Essentially, section 131(6) provides that, if liquidation proceedings have already been started by or against a financially distressed company, a subsequent business rescue application will automatically suspend those liquidation proceedings. But that suspension will only be until the court has adjudicated on the business rescue application; or until a court grants an order ending the business rescue proceedings.
In the recent judgment of GCC Engineering (Pty) Ltd v Maroos  (2) SA 379 (SCA), the Supreme Court of Appeal (SCA) gave clarity to section 131(6). The court stated that an application for business rescue under section 131(6) only suspends the process of realising assets of the company in liquidation, and does not terminate the winding-up, whose ultimate aim is to distribute the proceeds to the various creditors. That means the winding-up order remains in place. The clarity provided by the SCA does not solve the problem, however. More so in instances where a business rescue application has been instituted in order to delay or frustrate the process of realising the company’s assets for the benefit of creditors.
The intentions of business rescue are noble: it allows a company under financial distress some breathing space so as to enable it, amongst other things, to restructure its affairs in such a way that it can continue to trade on a solvent basis. However, section 131(6), which places business rescue right in the middle of a liquidation, causes the unintended consequence of delaying the inevitable liquidation of a company that is hopelessly insolvent.
In practice, this situation often arises when a creditor, who happens to be sympathetic to the insolvent company, colludes with its directors and institutes a business rescue application in the face of imminent winding-up proceedings, in order to proverbially “kick for touch”. Often, a business rescue application is brought in order to avoid the appointed liquidators initiating an enquiry to investigate the financial affairs of the company prior to its demise, in an attempt to hold the directors accountable for their actions.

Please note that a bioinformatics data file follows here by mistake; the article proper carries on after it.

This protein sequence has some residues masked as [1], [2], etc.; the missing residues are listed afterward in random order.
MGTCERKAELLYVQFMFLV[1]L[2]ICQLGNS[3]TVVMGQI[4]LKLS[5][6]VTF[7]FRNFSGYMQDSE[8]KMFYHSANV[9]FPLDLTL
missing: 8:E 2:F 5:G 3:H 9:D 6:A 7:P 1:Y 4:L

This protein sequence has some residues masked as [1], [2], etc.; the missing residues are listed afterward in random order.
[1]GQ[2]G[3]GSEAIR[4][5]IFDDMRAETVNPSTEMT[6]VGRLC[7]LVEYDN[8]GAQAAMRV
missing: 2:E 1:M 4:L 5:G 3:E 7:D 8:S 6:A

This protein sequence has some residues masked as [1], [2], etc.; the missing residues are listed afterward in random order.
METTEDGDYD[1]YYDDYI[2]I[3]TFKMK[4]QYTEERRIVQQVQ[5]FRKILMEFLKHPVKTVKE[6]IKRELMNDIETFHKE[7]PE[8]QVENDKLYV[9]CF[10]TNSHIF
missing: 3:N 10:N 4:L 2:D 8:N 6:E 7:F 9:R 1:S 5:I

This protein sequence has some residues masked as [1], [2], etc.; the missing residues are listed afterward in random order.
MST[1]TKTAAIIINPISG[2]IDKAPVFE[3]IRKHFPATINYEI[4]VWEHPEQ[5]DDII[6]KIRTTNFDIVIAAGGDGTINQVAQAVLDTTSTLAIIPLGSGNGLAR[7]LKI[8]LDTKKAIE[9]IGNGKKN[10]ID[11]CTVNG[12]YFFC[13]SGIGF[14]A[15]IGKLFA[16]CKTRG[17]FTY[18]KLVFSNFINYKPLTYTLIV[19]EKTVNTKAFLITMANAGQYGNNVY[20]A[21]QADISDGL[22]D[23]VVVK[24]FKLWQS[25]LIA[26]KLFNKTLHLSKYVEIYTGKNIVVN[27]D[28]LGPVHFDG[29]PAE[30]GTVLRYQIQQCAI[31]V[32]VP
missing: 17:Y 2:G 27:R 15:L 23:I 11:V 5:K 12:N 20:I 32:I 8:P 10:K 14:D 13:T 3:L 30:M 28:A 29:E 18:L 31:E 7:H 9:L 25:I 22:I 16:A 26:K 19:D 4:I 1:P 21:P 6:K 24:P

Typically, in order to succeed with an application for business rescue, an applicant is required to allege in its founding affidavit that there is a reasonable prospect that the company can be saved or that placing it in business rescue would facilitate a better return for creditors. In most cases, these applications fail to meet either threshold. Section 131(6) fails to provide a mechanism to discourage this abuse, and in many ways incentivises it.
Cautions against abuse of business rescue proceedings
As an illustration, in the case of Absa Bank Ltd v Newcity Group (Pty) Ltd  3 All SA 146 (GSJ), Sutherland J considered a business rescue application instituted by the sole shareholder and director of Newcity. He concluded that the application was not genuine but simply a “ruse”. He held that the business rescue application must be branded an abuse and refused the order by Newcity.
In the case of Blue Star Holdings (Pty) Ltd v West Coast Oyster Growers CC  (6) SA 540 (WCC), Gamble J cautioned against the abuse of business rescue proceedings which are used “by an obstructive debtor intent on avoiding the obviously inevitable as part of its ongoing strategy to hinder a creditor from pursuing its lawfully permissible goal”.
The rationale behind section 131(6) is sensible, which is to help financially-distressed companies with a genuine chance of rescue from the bleak prospect of liquidation. However, it would be prudent for the Legislature to impose a higher threshold on prospective business rescue applicants. This can be done by amending section 131(6) to replace the automatic suspension of the winding-up proceedings with a requirement that a case must first be made out in order to justify the suspension of the winding up. Such an amendment will mean that winding-up proceedings can only be suspended by an application for business rescue under section 131(6) with the express leave of the court.